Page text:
Now, I just publish through Twitter in @luiscastejonm

17 de febrero de 2011

16 de febrero de 2011

Linkedin: ¿realmente es negocio una red social? datos de su IPO SEC Form S-1

Linkedin. Esta es la primera empresa de redes sociales (para profesionales) que planea salir a bolsa mediante una IPO (OPV).

Documento entero de registro de la OPV

Sus datos financieros:

Revisión del negocio por la Dirección:



Mobile groups seek more cash from web

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Mobile groups seek more cash from web

By Andrew Parker in Barcelona
Published: February 15 2011 16:29 | Last updated: February 15 2011 16:29
Some of the world’s largest mobile phone operators have launched a fresh offensive against Apple and Google, in a sign of how telecoms companies are trying to secure more revenue from the fast-growing popularity of the wireless internet.

Franco Bernabe, chairman of the GSMA, the mobile operators’ representative body, claimed Apple’s highly successful business model for the iPhone would ultimately fail.

Cesar Alierta, chairman of Telefonica, said internet content providers such as Google that are unleashing large volumes of data traffic on operators’ networks should pay the telecoms companies for delivery of their material to end users.

The mobile operators are using the Mobile World Congress in Barcelona to raise the profile of their belated initiative to secure revenue from the proliferation of smartphone applications such as games.

The GSMA-sponsored Wholesale Applications Community is in the early stages of providing software developers with tools for making applications that are meant to be sold in operators’ online stores. The operators are planning to secure some of the revenue generated from any application sales.

Developers who make applications for the iPhone secure 70 per cent of the revenue generated from sales of their products in Apple’s online store, with the remainder going to the US technology company. No revenue is shared with the operators.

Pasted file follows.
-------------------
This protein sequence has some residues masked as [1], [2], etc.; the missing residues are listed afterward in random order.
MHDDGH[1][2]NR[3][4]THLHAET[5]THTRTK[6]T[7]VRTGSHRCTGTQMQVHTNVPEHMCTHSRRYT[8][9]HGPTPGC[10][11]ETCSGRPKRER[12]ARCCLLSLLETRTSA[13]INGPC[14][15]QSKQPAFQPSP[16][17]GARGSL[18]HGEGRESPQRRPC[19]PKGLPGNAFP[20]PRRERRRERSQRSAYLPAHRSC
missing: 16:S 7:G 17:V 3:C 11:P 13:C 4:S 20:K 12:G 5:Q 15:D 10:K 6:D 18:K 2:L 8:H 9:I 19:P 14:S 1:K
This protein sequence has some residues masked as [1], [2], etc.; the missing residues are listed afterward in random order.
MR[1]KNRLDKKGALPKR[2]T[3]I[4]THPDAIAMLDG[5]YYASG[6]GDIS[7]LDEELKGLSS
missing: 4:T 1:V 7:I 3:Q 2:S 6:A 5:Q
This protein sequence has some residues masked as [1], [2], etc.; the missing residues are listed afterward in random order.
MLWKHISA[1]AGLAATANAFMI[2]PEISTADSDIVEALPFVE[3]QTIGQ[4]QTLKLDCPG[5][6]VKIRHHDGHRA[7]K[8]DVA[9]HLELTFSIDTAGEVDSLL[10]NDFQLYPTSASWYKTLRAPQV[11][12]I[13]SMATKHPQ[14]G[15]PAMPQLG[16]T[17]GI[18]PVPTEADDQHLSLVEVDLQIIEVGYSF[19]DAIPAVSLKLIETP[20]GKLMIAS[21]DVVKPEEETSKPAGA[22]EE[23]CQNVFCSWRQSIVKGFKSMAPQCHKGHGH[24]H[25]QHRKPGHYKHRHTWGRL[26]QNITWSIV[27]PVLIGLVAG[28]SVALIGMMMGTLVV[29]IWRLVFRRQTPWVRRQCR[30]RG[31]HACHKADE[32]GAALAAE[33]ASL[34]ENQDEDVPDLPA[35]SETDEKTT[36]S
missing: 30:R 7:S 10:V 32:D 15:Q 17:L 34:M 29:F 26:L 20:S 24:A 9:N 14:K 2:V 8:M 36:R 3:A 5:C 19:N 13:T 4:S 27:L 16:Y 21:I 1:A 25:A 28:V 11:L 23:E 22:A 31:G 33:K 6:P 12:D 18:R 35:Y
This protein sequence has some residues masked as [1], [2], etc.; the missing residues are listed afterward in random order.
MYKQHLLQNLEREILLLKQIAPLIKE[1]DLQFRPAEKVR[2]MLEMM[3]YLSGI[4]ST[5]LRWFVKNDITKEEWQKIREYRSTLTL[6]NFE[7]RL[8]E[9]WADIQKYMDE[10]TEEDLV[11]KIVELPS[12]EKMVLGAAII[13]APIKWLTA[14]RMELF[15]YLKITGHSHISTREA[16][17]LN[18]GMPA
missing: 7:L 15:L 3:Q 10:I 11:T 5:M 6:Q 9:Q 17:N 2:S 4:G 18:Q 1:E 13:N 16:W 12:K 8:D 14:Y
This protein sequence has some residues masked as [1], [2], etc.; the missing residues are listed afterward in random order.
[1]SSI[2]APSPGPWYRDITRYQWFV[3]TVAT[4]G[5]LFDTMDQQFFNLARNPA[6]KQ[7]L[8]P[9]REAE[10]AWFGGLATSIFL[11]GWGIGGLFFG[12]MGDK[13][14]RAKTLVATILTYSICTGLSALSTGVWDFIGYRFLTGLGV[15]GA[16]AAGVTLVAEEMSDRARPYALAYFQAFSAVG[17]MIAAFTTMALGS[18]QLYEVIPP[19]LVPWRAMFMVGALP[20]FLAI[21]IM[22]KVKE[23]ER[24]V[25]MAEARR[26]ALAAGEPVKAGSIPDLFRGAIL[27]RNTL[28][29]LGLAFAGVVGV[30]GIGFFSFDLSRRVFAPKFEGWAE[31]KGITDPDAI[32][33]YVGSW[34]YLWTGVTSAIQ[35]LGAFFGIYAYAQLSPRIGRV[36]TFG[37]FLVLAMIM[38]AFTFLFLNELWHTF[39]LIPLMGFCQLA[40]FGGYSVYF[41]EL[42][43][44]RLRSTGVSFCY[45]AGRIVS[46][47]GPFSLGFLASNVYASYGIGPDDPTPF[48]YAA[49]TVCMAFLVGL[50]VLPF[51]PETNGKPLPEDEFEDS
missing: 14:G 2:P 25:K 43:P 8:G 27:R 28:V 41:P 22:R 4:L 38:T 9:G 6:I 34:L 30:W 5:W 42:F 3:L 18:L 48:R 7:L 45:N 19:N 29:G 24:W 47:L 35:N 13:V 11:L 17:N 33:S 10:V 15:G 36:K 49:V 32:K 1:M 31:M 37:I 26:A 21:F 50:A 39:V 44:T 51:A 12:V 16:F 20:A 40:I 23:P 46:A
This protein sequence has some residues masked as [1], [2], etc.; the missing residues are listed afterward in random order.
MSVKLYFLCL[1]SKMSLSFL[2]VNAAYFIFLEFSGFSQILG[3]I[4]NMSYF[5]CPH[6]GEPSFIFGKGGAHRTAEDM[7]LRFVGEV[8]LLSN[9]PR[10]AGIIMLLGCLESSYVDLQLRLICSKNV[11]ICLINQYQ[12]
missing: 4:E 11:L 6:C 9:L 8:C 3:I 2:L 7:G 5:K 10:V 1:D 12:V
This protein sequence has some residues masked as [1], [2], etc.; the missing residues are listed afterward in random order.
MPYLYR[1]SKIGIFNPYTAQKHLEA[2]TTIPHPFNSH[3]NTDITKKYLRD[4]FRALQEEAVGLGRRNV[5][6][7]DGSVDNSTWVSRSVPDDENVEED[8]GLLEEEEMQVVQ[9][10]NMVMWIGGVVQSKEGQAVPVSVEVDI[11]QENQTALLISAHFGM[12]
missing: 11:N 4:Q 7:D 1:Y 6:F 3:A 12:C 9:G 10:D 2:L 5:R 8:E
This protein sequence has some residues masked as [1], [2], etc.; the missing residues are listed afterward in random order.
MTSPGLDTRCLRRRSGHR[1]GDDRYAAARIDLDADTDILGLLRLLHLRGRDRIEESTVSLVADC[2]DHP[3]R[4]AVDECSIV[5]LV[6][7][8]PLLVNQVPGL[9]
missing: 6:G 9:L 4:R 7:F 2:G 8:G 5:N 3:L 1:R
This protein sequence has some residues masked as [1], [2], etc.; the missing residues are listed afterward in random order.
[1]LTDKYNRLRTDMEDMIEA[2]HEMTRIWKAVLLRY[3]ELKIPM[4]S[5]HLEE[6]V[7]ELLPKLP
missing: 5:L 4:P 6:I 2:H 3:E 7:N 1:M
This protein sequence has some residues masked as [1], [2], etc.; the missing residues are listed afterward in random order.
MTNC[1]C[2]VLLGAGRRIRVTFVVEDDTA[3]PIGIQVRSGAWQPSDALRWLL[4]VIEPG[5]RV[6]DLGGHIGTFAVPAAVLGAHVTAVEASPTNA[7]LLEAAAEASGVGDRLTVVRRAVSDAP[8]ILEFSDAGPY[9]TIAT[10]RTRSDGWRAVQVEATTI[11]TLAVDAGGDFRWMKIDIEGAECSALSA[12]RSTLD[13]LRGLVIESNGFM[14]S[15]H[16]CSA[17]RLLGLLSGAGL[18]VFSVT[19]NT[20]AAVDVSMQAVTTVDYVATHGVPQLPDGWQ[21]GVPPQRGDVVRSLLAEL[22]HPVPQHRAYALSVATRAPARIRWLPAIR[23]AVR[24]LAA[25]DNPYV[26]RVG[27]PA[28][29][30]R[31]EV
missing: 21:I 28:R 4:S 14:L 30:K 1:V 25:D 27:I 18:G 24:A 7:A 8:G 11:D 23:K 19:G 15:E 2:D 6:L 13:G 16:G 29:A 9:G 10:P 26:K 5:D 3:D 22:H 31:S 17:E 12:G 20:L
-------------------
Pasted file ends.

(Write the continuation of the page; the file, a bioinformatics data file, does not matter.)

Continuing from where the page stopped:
Mr Bernabe compared Apple’s business model for the iPhone to the operators’ failed attempts in the previous decade to create a “walled-garden” mobile internet, where handset users could not browse the worldwide web and were often directed to operators’ products and services.

Apple’s business model is credited with making the iPhone user-friendly, but it has caused some controversy, partly because the company retains full control over the smartphone’s operating system, and developers must obtain approval for their applications.

Mr Bernabe, chief executive of Telecom Italia, told the Financial Times: “Apple has invented a very clever system and perhaps it’s the first real example of a very successful walled garden … probably Apple’s walled garden will last a much longer time than the ones we have seen in the past but I think there is no recipe for eternal success.”

Vittorio Colao, chief executive of Vodafone, also expressed some misgivings about Apple’s iPhone business model by saying he wanted to avoid “closed systems”.

Mr Alierta highlighted how fixed-line and mobile operators were spending billions of euros on new networks to cope with consumers’ fast-growing appetite to watch video over the internet.